I checked to make sure my firefly was still burning. I wanted Sherry to see her at the very brightest, sparkliest, yellow-greenest she could possibly be. I pushed open the screen door, the air in the house just as humid as the summer night outside. Inside, the smell of dirt and coals and dark nights
full of stars vanished, giving way to the scent of damp wallpaper paste and narrow, musty hallways. My bare feet left dirty prints on the hardwood floor as I passed through the kitchen.
The house was quiet, the silence broken only by occasional alcohol-mellowed laughter from outside. I was halfway up the stairs, the golden runner carpet prickling my toes, before I heard Uncle Larry’s voice.
“Don’t tell, Sherry. Auntie Nina would be mad at you. Mommy would be, too.”
Some instinct prompted me to stop. I pressed against the blue and white wallpaper that clashed with the carpet. Had Sherry done something wrong? Sherry, who made me tell Mommy the time I threw the potato skin on the floor on purpose so I wouldn’t have to eat it? I heard Sherry sniffle. Maybe she’d broken the vase on Mommy’s dresser, the one we were forbidden to touch. I sidled up the stairs, wanting to peek into my mother’s bedroom to see if I was right.
“I don’t want to touch it.” Sherry’s voice broke with a hiccuping sob. Maybe Uncle Larry was trying to get her to clean up the broken pieces. Mommy told us never to touch broken glass.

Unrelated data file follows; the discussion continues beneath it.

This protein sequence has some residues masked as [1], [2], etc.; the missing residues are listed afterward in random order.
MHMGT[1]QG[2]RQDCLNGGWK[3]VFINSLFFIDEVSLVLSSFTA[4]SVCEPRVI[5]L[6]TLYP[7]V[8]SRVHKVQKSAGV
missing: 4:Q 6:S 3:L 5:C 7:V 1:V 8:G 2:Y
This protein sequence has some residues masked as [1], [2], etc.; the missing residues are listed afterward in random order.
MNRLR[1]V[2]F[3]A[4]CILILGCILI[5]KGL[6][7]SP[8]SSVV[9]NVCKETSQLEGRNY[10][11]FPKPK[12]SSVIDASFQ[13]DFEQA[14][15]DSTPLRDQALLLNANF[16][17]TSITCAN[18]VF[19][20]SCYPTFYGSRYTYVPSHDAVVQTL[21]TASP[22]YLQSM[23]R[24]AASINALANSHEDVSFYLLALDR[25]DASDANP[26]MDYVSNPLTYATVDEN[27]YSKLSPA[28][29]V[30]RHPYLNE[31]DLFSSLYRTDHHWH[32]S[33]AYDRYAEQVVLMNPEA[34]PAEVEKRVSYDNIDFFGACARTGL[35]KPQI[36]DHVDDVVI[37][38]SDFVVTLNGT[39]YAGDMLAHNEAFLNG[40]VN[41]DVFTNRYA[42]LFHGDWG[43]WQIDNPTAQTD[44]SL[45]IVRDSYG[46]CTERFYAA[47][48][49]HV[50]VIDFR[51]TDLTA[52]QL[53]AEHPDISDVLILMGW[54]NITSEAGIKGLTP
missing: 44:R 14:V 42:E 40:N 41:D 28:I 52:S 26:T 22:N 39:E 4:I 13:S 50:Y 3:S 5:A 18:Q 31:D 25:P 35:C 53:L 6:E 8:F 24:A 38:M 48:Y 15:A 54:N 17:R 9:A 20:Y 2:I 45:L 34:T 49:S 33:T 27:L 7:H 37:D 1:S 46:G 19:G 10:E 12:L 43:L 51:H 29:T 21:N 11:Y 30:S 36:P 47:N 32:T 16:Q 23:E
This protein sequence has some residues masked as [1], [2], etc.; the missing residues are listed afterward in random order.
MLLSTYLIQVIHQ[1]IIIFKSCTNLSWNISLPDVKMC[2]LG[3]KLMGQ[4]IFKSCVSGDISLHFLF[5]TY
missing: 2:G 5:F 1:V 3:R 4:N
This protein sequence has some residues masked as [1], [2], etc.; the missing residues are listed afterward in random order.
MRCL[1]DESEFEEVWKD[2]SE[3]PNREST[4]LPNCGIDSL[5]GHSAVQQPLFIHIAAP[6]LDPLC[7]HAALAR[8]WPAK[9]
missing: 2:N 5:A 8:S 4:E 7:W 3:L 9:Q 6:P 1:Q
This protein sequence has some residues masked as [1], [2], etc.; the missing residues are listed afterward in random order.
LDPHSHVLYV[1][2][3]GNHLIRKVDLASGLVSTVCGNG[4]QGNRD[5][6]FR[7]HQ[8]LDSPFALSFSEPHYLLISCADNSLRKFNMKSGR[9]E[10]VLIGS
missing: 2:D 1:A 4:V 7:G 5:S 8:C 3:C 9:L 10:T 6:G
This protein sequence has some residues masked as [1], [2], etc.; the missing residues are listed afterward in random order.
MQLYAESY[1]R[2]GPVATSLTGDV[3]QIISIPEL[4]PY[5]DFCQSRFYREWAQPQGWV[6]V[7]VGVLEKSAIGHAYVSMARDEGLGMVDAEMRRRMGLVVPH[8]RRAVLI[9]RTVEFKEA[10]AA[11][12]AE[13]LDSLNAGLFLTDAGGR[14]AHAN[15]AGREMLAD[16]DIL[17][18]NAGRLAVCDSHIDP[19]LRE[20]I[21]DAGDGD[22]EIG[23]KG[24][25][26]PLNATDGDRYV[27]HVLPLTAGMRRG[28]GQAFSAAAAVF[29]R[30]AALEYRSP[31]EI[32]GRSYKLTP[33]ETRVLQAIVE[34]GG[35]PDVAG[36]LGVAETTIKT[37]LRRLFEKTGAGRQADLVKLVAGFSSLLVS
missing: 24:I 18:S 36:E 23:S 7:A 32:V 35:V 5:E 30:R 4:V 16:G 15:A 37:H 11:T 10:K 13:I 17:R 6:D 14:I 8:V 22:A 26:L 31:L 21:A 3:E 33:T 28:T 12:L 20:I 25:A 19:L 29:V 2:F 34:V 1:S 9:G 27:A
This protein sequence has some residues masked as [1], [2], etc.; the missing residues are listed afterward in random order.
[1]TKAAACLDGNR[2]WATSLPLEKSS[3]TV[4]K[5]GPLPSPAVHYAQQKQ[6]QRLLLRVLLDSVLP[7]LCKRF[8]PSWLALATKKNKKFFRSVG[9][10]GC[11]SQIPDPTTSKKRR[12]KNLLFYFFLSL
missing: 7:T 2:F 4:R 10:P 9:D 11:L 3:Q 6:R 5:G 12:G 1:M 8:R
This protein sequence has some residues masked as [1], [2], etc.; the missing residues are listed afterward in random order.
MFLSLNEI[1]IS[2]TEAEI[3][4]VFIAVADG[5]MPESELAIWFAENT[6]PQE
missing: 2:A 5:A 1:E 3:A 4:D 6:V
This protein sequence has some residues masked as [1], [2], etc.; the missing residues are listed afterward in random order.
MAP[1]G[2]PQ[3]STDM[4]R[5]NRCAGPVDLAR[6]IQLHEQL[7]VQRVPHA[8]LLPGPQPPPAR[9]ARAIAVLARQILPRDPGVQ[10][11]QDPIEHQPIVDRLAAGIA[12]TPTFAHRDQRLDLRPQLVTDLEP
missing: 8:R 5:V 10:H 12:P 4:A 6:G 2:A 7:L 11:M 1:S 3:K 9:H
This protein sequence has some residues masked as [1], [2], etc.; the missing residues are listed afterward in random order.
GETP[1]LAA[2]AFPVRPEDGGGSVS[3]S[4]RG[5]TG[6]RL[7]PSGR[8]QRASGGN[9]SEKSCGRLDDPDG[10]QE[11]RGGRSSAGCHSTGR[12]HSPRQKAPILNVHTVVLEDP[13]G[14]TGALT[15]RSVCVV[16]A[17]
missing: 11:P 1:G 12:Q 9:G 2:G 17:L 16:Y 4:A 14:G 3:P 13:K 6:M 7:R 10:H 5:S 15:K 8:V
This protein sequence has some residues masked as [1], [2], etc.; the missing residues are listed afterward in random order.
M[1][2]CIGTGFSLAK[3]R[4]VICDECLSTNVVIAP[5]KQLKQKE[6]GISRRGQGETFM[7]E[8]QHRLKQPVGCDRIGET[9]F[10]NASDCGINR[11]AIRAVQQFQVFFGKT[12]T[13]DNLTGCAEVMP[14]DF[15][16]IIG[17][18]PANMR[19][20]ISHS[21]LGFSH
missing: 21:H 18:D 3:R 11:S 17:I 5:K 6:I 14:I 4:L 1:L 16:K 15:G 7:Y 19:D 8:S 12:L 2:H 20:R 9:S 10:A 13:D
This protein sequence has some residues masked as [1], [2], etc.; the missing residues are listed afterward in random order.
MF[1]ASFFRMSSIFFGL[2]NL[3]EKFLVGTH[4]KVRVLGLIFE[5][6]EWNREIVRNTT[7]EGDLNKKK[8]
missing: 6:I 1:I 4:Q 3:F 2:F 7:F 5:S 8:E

“C’mon,” low and pleadingly, from Uncle Larry.
“I don’t want to!” Sherry’s voice rose, and instantly Uncle Larry’s voice broke in, anxious and trying to be reassuring.
“Shh, Sherry, it’s okay. You don’t have to. Just be quiet, for God’s sake!” I heard my sister swallowing her hiccup-sobs. “It’s okay, honey. Come sit on my lap, Sherry.”
I peered around the door. Uncle Larry pulled my sister onto his lap, and cradled her against his meaty chest. He stroked her head, patted at her nose and eyes with tissues until her sobs quieted. He kissed the top of her head, ran his hand over her fine, wispy, brown hair, rubbed her back. “There, there.”
The vase sat on my mother’s dresser, china blue and porcelain white, perfect and smooth.
“Better now?” asked Uncle Larry tenderly. Sherry sniffled and nodded her head against his chest. He rubbed her lower back again, then slid his hand under her bottom. Sherry stiffened.
“Relax, honey, I’m not going to hurt you,” murmured Uncle Larry. “You’re just so pretty I can’t help myself.” He put his hand under her shirt, kissed the top of her head again. “Just so sweet and pretty,” he whispered into her hair. He moved his hand back under her bottom and shifted her weight. With a start, I saw his pants were unzipped. He took her hand and pushed it down to the unzipped fly. The light pink paint was chipping off her nails.
I drew away from the door. I backed toward the stairs, my forgotten firefly in the jar clutched tightly in my hand. I hurried on tiptoes down the stairs and out the back door, my throat tight.
I plopped down heavily on the back steps, leaned my forehead against my jam jar and closed my eyes, breathing deeply the reassuring summer night smells. An outburst of well-fed, amused grown-ups drifted on the night again. I lifted my head, my throat loosening. Fireflies’ lights danced among the quince and forsythia bushes, bright and tempting. I lifted my jar to look at my princess firefly again.
At the bottom of the jar, dark and unlit, the forlorn body of my firefly lay, never to sparkle again.